This EB-1 work visa category is available to foreign workers with extraordinary ability in the arts, sciences, education, business, or athletics, demonstrated by sustained national or international acclaim, whose achievements have been extensively documented. This immigrant visa petition qualifies the beneficiary for permanent resident status if they can document their extraordinary ability and:

  1. they seek to continue to work the field of extraordinary ability; and
  2. their work will substantially benefit the United States.

Like the O-1A visa, the EB-1 “extraordinary ability” visa is intended “for the small percentage of individuals who have risen to the very top of their field of endeavor.” Unlike the O-1 visa, however, an “extraordinary ability” EB-1 applicant can self-petition, and does not need an employer or agent to sponsor them. EB-1 petitions do not require PERM labor certification from the U.S. Department of Labor and are filed on Form I-140 with the USCIS. Frequently, foreign workers applying for EB-1 status are eligible to file their personal application for a green card (I-485) concurrently with the I-140.

Evidence of Extraordinary Ability

A petition for a person of extraordinary ability must be accompanied by evidence that the foreign worker has sustained national or international acclaim in his field. Such evidence includes:

Evidence of receipt of a major, internationally recognized award (e.g., the Nobel Prize),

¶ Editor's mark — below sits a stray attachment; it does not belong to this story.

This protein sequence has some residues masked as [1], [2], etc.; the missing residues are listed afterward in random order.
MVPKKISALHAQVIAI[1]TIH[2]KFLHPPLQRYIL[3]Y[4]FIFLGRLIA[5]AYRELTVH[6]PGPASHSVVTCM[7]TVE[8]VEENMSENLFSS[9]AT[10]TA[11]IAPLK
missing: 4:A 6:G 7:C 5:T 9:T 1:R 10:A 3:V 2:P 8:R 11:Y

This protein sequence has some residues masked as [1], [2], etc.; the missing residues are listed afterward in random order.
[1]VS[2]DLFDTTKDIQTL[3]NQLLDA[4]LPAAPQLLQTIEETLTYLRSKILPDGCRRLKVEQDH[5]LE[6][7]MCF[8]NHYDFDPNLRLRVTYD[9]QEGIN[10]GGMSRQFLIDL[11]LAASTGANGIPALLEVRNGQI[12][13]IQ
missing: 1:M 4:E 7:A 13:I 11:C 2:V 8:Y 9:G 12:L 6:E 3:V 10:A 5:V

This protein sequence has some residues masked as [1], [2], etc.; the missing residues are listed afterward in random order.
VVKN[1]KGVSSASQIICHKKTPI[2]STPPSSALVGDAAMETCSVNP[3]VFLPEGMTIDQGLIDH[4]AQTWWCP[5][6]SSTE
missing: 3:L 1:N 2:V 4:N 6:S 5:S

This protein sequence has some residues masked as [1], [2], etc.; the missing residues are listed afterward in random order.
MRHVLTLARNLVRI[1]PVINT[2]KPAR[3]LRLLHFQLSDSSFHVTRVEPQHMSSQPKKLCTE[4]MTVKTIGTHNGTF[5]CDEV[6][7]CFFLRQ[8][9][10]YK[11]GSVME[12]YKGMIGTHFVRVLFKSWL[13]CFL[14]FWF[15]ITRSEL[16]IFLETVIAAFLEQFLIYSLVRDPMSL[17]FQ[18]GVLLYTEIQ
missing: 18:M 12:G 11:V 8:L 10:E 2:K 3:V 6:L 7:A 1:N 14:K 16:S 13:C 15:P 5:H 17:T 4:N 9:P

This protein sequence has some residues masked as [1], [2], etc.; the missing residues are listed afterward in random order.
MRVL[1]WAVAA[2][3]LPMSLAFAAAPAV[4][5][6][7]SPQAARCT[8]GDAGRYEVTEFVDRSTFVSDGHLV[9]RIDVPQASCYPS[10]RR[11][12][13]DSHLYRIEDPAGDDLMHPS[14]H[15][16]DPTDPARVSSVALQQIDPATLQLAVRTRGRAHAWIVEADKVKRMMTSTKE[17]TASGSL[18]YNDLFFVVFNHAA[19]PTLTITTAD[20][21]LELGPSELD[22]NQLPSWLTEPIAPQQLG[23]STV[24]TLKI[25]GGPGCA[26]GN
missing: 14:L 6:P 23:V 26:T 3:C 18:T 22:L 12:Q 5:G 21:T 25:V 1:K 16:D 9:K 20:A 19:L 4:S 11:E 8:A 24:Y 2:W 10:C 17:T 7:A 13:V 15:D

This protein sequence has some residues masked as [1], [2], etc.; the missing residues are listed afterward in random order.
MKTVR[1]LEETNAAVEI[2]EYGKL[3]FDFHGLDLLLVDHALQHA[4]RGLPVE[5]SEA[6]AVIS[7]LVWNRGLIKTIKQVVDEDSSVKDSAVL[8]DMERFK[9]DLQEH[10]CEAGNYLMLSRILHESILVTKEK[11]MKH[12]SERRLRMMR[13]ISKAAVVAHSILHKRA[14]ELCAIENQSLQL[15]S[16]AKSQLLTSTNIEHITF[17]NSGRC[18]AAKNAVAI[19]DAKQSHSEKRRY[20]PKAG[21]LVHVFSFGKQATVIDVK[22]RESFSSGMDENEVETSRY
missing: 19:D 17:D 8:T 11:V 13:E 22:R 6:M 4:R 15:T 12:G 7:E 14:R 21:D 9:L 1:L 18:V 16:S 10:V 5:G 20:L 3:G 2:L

Evidence of at least three of the following:

  • Receipt of a nationally or internationally recognized prize or award for excellence in the field of endeavor;
  • Membership in an association related to the classification, which requires outstanding achievements of members, as judged by national or international experts in their discipline or field;
  • Published material in professional or trade publications, or major media, about the individual, or relating to the individual’s work;
  • Participation in a panel, or individually, as a judge of the work of others in the field;
  • Scholarly, scientific or business-related contributions of major significance in the field;
  • Authorship of scholarly articles in the field, in professional journals or major media;
  • Current or past employment in a critical or essential capacity for organizations and establishments of a distinguished reputation; or
  • Past or future receipt of a high salary or other remuneration for services.

To speak with an immigration attorney about EB-1 visas for persons with “extraordinary ability”contact Grossman Young & Hammond.